How to optimally price your products and services
September 28, 2018
For many entrepreneurs, the point of starting a business is to make a great product or deliver a great service and to earn a good living. Pricing has an impact on both of those things, and the truth is a lot of small businesses struggle to know exactly how much to charge their customers1.
Getting it right is important. The harsh reality is that fewer than half of Canadian firms survive after 10 years in business2. An August 2018 Investopedia article ranked “money management” as the second of the top five challenges for small businesses3 – and pricing ultimately has a big impact on the cash you have on hand.
Part of what makes pricing hard is that there are a lot of different factors that affect what you need to charge – and how much customers are willing to pay.
Know your business costs
The most basic thing you need to do when it comes to pricing is getting a handle on your costs. That includes everything from materials you buy and the wages you pay to the lighting and heating for your place of business.
Even if your business is just you, you have expenses, from your cell phone and Internet bill to parking and business services like accounting and legal advice.
Once you’ve tallied up all your costs, you know how much money you need to pay them off. This helps determines the minimum price you need to set for your product or service.
Set your profit margin
This is the trickier part. You don’t just want to break even in your business – to simply recover your costs. Most business owners want to make a profit. So how much profit can you reasonably expect to make?
There are two key things you can do to help answer that question:
- Assess the competition. Take a look at your competitors’ pricing to determine what ballpark your prices should be in. Whether you price at the same level, above or below it will depend a lot on your business goals, brand and marketplace positioning. If you are offering something unique, you can price a bit higher than others in your competitor category.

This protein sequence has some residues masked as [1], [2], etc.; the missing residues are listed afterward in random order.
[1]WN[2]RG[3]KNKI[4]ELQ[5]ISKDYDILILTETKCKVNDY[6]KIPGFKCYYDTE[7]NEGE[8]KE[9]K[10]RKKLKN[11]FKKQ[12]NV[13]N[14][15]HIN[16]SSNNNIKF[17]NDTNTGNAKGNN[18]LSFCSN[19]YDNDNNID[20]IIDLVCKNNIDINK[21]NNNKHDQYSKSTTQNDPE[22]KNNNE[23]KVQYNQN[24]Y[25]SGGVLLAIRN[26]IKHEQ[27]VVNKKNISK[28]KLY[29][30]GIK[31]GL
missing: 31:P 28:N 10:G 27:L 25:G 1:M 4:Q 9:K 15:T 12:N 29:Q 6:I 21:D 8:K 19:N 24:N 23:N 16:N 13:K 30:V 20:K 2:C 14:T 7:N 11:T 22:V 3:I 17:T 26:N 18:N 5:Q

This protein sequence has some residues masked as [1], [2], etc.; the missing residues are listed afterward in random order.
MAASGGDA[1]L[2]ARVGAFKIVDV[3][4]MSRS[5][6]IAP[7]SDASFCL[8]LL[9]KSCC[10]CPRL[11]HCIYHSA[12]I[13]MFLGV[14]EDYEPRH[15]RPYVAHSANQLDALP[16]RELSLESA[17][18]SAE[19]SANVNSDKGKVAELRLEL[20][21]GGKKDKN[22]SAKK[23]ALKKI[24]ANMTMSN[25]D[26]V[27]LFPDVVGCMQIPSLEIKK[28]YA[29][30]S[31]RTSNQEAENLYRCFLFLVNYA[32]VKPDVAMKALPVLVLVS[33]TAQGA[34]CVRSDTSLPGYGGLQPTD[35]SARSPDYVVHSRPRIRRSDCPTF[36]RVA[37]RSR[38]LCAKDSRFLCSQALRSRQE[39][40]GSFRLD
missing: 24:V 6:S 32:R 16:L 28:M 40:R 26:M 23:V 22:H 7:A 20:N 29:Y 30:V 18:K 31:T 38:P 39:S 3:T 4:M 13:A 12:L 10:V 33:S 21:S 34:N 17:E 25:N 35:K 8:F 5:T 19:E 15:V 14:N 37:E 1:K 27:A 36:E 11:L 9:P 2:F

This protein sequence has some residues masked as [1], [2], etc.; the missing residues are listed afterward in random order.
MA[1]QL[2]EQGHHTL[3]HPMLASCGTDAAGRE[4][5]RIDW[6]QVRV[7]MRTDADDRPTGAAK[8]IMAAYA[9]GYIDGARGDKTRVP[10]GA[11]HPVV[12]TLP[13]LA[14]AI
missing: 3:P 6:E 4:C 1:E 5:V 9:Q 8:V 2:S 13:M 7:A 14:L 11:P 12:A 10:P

- Know your (potential) customers. If your customers don’t care that your pots and pans are made with top-grade steel, you really have two choices: start selling a lower-quality product or find a new market segment that is willing to pay more. If you opt for the latter, you’ll need to adopt marketing techniques tailored to that new target – for example, by establishing a website that attracts them or advertising where they are already looking.
- Prices must reflect your expenses whether your business is online, bricks and mortar or a combination of both
- Prices must align with overall business goals
- Prices must be realistic, according to what your customer segments are willing to pay
Once you know what the competition is doing and have a good understanding of how much your customers are willing to pay, you probably have a pretty good idea of where to set your prices to meet your targets.
Remember that in-person and online are different
If e-commerce is part of your business – or if your business is entirely online – there are some other things you need to think about when it comes to pricing. Shipping and handling are big ones. Those costs need to be factored into your pricing. You also need to budget for your e-commerce portal and all the technology, communication and banking services that go along with that.
You might choose to distribute the burden of those online costs across your whole business and charge the same for your products and services whether someone buys them in store or online. Or you may want to set up different pricing for your physical and digital sales.
Get help when you need it
Depending on the size of your business, you’ll probably need a certified accountant to help you keep track of costs. Professional financial statements help creditors evaluate your business if you ever need to borrow money, and you’ll need them when you file business taxes if you’re incorporated. Other kinds of business coaches and advisors can assist with decisions like pricing as well.
In the end, the key is to make sure you have all the information about your costs and your marketplace to make a smart decision, and to stay flexible so you can keep up as conditions change.